Don Seller, Purchasing Director and I attended the Sustainable Fish Forum at Fishmongers Hall last week to discuss sustainable fishing methods and the nuances of sourcing farmed fish (aka aquaculture). We also met with like-minded caterers to discuss the impact of wild fish capture and aquaculture within the catering industry, practical engagement initiatives for clients, customers and team members and have also pledged to support the ‘No to Bluefin Tuna’ fish campaign: it was a busy day!

How can bartlett mitchell use more sustainable fish?

1. We need to continue to influence demand for the Top 5 Fish (Cod, Haddock, Tuna, Salmon and Prawns) by buying fish caught or farmed in a sustainable way from recognised or accredited sources. An important comment came from a round table of restaurateurs: stating that our fish comes fresh from Billingsgate is not the right answer. The devil is in the detail!

2. There’s a new accreditation that sits alongside Marine Stewardship Council (MSC) certified fish – it’s the Aquaculture Stewardship Council certification recognising sustainable fish farms. Tilapia and Pangasius farms became accredited in the first wave of certifications and they’re hoping to certify a number of salmon farms in 2013. Aquaculture, or intensive fish farming, has had negative press over the years – this certification seeks to enlighten fish farms and make positive changes to core standards. If you see a turquoise version of the MSC’s dark blue logo, that’s them!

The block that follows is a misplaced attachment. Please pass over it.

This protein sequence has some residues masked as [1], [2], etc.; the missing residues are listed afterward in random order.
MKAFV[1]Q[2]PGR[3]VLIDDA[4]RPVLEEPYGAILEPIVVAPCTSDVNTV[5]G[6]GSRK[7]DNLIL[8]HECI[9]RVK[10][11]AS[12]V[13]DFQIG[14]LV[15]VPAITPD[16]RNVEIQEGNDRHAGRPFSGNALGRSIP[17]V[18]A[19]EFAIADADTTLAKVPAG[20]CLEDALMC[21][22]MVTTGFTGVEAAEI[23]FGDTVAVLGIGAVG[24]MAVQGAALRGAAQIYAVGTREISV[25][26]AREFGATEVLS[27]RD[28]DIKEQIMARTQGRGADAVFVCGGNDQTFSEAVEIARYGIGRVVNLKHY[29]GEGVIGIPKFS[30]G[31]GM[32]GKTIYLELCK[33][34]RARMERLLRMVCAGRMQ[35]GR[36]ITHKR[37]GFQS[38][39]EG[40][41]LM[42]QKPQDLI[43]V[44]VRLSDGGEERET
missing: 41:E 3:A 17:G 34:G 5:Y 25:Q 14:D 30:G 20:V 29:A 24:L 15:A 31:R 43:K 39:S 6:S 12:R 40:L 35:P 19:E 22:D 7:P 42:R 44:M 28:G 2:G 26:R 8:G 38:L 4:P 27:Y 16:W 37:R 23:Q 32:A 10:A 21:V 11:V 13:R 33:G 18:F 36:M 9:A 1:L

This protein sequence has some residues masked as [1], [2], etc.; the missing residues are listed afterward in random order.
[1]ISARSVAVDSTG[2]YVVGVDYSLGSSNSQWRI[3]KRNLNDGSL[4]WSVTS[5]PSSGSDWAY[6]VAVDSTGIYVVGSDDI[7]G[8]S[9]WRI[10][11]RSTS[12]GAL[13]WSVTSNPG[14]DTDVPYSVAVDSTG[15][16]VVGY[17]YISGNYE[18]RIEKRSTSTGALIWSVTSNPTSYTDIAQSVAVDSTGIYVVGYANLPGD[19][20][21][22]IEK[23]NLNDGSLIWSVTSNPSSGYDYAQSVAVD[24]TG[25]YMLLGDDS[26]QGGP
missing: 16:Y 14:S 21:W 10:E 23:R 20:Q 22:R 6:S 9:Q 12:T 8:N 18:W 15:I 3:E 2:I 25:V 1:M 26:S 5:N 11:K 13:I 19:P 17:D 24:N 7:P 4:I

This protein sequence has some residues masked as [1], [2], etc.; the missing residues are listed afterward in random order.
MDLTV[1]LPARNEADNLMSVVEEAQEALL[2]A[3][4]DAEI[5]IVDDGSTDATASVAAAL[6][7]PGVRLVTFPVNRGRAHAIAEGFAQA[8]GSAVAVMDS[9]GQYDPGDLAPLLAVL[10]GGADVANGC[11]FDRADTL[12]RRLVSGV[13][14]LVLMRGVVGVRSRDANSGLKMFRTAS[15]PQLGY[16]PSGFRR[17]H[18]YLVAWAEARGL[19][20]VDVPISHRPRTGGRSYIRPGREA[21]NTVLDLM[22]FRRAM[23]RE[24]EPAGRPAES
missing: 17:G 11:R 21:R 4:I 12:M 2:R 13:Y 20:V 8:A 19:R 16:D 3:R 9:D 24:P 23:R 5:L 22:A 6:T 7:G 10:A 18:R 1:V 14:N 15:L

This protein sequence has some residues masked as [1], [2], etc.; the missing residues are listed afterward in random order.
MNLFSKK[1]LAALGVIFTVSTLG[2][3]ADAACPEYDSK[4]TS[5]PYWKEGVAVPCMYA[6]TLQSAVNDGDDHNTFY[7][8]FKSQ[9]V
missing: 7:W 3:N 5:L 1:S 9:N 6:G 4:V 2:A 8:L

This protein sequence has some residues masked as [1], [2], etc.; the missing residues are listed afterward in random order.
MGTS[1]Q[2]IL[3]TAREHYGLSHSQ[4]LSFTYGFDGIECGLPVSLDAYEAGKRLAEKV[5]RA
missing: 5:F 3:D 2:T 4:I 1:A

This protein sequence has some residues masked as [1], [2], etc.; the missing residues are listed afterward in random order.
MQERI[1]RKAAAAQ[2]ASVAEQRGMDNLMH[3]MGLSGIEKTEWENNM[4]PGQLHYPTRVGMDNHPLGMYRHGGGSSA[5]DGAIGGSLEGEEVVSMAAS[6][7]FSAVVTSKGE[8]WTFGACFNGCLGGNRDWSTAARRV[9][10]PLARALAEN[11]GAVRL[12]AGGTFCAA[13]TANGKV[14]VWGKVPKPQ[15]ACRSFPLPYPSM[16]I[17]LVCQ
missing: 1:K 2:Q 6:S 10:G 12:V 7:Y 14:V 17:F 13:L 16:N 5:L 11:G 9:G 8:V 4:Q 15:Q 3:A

3. Mackerel is off the Marine Conservations Society’s (MCS) “Fish to Eat” list – and has moved to the “Fish to Eat Occasionally”. This is because of a deadlock over mackerel quotas in the North-East Atlantic. The MCS & SRA have made recommendations to chefs to consider the following three key criteria before ordering mackerel for the menu:

Seasonality (July-February)
Location (local inshore waters)
Fishing method (in this case hand-line caught).

4. ASC-certified tilapia with chilli salsa is rather delicious – thank you Regal Springs, the Fishmongers Hall catering team & Sustainable Fish City.

Recommendations are for chefs to consider replacing it with sustainable alternatives like sardines, pilchards or herring. Line-caught inshore MSC-certified mackerel can still be offered on menus. How will our chefs know what to buy? By referencing MCS resource fishonline.org, which hosts the buyer’s guide to sustainable seafood, as well as keeping the ‘Pocket Good Fish Guide’ to hand.

Which fish are sustainable?

Recommendations are for chefs to consider replacing it with sustainable alternatives like sardines, pilchards or herring. Line caught, inshore MSC-certified mackerel can still be offered on menus. How will our chefs know what to buy? By referencing MCS resource fishonline.org, which hosts the buyer’s guide to sustainable seafood, as well as keeping the Pocket Good Fish Guide to hand.

Find out more about sustainable fish

If you’d like to know more about the situation, BBC have a great video explaining the problem:

The BBC also have a topical fish quiz, click here for “7 Questions on Sustainable Fish” – what’s your score?
2013 ‘Sustainable Fish Campaign’

In response to this enlightening forum we’ve contacted our fish suppliers to reaffirm our sourcing commitments and are planning a 2013 ‘Sustainable Fish Campaign’ to build on our ‘Fish Source’ menu feature. In fact, we’ll post a blog about it to share our progress!

Hannah Carmichael
Business Development Coordinator & Green Bee

My earliest food memories are of my mum’s baking; coconut pyramid cakes were my favourite.

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